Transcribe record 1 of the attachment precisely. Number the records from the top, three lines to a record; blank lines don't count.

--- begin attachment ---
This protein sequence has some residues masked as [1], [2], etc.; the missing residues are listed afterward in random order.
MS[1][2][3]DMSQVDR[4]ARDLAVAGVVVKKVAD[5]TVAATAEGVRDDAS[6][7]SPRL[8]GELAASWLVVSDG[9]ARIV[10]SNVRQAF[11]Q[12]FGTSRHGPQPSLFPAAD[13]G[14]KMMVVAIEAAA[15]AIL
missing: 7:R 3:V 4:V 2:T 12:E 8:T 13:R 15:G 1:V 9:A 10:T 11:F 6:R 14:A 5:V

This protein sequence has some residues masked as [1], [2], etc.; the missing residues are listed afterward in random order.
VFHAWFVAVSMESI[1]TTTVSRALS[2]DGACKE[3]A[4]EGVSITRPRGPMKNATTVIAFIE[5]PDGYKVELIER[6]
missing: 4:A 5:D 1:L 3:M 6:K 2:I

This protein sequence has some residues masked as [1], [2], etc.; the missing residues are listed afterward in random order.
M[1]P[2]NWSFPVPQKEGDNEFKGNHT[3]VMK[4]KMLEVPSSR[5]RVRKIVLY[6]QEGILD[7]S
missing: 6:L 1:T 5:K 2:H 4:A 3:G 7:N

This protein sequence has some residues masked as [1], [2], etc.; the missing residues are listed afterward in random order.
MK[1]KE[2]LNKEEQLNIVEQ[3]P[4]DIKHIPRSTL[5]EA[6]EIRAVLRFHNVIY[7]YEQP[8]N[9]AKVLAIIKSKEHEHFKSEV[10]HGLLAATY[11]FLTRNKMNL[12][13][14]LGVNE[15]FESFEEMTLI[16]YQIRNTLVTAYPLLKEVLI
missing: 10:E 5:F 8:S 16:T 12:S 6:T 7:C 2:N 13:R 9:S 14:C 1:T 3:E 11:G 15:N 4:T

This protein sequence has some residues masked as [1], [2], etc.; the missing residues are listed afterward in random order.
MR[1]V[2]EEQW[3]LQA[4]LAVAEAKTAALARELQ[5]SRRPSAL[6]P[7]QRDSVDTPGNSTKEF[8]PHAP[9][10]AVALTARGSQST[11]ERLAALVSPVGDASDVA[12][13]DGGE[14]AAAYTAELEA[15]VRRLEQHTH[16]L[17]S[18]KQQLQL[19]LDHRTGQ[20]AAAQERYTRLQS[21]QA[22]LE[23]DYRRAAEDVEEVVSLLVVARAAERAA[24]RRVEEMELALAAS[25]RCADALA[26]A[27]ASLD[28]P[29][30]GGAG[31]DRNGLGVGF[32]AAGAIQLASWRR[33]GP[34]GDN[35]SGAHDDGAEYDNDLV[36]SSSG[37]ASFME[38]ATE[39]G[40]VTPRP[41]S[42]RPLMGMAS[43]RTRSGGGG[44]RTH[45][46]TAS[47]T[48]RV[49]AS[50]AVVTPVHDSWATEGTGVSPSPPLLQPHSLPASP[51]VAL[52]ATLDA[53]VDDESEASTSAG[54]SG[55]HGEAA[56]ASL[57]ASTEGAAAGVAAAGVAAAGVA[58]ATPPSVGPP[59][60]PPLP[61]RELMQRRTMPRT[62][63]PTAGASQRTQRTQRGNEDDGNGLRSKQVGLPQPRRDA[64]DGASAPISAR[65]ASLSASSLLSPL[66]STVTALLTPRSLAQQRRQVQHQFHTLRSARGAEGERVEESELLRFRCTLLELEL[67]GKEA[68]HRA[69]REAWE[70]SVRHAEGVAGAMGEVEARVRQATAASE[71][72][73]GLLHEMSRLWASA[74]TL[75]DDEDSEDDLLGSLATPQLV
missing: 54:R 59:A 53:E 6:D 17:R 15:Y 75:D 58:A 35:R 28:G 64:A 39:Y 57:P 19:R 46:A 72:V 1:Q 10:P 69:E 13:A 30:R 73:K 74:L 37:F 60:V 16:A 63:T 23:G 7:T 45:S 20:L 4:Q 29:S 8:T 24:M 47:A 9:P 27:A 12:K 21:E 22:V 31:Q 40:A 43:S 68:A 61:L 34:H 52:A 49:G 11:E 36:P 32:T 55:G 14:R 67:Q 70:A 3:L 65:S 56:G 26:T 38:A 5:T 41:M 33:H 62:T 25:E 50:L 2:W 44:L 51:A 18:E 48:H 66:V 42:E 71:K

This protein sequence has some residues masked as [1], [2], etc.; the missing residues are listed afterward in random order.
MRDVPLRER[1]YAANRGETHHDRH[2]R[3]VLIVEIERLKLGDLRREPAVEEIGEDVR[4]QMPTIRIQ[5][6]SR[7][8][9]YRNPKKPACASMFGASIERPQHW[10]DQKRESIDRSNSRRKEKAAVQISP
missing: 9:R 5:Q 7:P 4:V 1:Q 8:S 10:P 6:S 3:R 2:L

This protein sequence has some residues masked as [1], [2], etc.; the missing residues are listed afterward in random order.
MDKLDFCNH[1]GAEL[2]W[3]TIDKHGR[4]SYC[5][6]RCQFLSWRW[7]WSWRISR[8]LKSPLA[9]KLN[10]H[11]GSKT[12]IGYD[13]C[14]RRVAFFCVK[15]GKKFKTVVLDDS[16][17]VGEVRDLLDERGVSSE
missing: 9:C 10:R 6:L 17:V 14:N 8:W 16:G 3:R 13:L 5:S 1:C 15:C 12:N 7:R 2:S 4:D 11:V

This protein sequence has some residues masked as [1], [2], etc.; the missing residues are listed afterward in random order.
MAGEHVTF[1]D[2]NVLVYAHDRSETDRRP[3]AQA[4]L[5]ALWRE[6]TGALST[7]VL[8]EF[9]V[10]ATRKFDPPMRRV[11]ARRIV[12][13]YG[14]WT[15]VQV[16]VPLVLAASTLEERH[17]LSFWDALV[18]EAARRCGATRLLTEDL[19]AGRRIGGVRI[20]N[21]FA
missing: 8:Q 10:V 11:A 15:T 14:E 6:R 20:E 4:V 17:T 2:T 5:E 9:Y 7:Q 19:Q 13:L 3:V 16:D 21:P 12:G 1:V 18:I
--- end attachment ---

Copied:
This protein sequence has some residues masked as [1], [2], etc.; the missing residues are listed afterward in random order.
MS[1][2][3]DMSQVDR[4]ARDLAVAGVVVKKVAD[5]TVAATAEGVRDDAS[6][7]SPRL[8]GELAASWLVVSDG[9]ARIV[10]SNVRQAF[11]Q[12]FGTSRHGPQPSLFPAAD[13]G[14]KMMVVAIEAAA[15]AIL
missing: 7:R 3:V 4:V 2:T 12:E 8:T 13:R 15:G 1:V 9:A 10:T 11:F 6:R 14:A 5:V